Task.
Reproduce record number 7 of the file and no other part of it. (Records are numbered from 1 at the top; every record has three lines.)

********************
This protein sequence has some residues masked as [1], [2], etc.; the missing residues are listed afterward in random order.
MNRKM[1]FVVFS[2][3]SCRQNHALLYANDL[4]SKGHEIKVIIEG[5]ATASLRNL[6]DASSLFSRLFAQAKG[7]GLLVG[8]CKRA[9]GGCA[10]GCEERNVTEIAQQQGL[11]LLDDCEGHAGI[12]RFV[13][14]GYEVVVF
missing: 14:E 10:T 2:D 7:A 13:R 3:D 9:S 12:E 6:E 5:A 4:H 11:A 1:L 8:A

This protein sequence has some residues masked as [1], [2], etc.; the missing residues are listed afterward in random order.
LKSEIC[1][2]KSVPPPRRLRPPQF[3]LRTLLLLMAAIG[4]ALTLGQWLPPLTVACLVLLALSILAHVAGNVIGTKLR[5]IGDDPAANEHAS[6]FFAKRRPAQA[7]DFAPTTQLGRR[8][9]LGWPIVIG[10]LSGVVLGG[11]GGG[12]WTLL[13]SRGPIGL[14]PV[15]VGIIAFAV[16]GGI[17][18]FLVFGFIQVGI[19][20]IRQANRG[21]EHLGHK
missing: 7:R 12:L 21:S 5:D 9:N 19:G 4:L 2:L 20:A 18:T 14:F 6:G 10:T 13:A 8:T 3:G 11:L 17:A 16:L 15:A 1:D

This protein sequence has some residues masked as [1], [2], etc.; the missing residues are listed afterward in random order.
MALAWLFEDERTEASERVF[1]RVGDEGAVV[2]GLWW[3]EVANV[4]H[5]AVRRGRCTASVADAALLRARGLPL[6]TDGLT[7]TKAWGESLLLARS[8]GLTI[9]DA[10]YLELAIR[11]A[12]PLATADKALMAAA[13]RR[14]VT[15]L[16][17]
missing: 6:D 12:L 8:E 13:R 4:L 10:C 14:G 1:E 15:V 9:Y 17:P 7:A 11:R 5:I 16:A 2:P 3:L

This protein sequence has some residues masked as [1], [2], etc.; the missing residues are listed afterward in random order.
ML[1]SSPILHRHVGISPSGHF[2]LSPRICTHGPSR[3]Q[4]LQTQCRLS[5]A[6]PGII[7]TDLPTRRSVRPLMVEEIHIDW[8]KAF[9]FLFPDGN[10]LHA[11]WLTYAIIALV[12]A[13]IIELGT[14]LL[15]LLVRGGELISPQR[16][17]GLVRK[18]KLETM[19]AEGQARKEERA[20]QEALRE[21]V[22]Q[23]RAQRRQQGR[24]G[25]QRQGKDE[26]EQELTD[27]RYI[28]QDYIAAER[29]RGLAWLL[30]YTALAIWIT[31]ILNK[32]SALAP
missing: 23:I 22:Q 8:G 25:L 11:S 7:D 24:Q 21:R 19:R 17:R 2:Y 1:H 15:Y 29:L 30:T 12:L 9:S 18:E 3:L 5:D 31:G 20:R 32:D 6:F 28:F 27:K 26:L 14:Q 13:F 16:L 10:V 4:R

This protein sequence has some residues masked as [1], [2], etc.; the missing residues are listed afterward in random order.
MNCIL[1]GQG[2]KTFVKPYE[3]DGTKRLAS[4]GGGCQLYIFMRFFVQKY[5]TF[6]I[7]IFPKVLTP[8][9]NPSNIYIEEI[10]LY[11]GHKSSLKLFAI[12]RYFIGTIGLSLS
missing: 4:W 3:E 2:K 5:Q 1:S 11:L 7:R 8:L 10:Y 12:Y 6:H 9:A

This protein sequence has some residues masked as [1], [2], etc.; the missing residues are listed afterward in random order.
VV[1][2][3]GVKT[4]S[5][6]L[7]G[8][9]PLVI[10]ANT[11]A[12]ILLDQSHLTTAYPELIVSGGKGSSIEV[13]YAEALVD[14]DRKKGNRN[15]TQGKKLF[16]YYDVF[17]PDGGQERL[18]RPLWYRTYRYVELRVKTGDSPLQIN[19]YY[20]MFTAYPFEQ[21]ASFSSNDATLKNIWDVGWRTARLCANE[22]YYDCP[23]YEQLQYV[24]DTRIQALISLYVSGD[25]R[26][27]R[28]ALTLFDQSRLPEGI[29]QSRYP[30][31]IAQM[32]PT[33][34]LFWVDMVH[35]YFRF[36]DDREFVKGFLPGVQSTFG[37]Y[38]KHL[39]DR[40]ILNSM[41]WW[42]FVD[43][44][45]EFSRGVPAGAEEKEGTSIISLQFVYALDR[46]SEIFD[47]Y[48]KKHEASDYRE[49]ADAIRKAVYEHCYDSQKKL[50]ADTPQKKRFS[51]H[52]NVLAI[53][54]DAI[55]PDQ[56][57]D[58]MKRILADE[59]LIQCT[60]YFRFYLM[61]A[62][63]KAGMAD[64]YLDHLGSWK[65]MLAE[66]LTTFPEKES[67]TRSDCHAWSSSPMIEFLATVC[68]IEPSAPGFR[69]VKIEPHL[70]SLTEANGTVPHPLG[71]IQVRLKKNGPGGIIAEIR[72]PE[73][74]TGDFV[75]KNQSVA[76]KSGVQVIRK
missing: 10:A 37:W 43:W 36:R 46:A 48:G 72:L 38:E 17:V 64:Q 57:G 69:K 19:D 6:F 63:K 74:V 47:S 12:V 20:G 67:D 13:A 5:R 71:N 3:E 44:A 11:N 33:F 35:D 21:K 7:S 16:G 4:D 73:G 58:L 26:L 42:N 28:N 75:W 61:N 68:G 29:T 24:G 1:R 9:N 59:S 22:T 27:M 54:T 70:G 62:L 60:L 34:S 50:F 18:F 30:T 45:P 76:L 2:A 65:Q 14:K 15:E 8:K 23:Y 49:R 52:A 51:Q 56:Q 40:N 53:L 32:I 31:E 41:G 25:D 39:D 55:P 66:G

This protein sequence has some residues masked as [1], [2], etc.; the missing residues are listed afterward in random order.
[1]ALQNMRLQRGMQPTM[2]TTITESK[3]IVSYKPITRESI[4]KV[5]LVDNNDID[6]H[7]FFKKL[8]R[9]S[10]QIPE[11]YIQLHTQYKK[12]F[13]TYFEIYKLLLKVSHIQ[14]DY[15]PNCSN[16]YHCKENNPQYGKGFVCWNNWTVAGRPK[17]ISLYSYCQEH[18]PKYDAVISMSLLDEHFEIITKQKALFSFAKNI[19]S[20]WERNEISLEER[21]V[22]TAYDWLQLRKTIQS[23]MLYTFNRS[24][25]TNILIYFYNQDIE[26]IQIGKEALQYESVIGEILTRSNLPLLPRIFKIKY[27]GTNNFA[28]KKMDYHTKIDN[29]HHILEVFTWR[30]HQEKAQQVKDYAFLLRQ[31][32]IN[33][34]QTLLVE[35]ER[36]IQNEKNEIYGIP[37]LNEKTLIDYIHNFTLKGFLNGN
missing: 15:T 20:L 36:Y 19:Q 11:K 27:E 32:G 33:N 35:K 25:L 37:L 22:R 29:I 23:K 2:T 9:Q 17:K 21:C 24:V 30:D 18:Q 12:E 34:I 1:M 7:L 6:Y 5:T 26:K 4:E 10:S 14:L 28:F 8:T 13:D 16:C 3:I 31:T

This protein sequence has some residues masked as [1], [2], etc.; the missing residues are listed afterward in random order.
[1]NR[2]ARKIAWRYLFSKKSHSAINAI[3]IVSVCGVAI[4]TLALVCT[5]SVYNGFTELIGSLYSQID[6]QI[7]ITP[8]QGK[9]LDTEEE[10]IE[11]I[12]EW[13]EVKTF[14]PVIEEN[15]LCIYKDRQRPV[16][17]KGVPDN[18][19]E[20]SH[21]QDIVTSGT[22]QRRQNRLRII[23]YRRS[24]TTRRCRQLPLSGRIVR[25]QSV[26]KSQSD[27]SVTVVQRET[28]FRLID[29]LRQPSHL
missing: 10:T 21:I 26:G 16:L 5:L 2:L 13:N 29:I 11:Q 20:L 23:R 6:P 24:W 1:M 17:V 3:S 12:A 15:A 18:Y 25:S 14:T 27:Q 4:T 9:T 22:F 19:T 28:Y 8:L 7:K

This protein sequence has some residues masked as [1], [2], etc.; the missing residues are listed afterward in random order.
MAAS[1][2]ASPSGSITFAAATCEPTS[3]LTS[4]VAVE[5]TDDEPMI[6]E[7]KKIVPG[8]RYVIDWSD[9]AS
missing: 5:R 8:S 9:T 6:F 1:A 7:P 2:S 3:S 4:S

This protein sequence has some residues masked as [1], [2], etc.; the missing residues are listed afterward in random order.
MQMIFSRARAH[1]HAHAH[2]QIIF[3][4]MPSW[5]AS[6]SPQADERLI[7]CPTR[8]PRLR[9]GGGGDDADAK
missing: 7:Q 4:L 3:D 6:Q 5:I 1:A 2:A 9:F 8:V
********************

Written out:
This protein sequence has some residues masked as [1], [2], etc.; the missing residues are listed afterward in random order.
[1]ALQNMRLQRGMQPTM[2]TTITESK[3]IVSYKPITRESI[4]KV[5]LVDNNDID[6]H[7]FFKKL[8]R[9]S[10]QIPE[11]YIQLHTQYKK[12]F[13]TYFEIYKLLLKVSHIQ[14]DY[15]PNCSN[16]YHCKENNPQYGKGFVCWNNWTVAGRPK[17]ISLYSYCQEH[18]PKYDAVISMSLLDEHFEIITKQKALFSFAKNI[19]S[20]WERNEISLEER[21]V[22]TAYDWLQLRKTIQS[23]MLYTFNRS[24][25]TNILIYFYNQDIE[26]IQIGKEALQYESVIGEILTRSNLPLLPRIFKIKY[27]GTNNFA[28]KKMDYHTKIDN[29]HHILEVFTWR[30]HQEKAQQVKDYAFLLRQ[31][32]IN[33][34]QTLLVE[35]ER[36]IQNEKNEIYGIP[37]LNEKTLIDYIHNFTLKGFLNGN
missing: 15:T 20:L 36:Y 19:Q 11:K 27:E 32:G 33:N 35:K 25:L 37:L 22:R 29:I 23:K 2:T 9:Q 17:K 21:C 24:V 30:D 18:Q 12:E 34:I 1:M 7:L 6:Y 5:T 26:K 4:E 10:S 14:L 28:F 8:T 13:D 16:C 3:I 31:T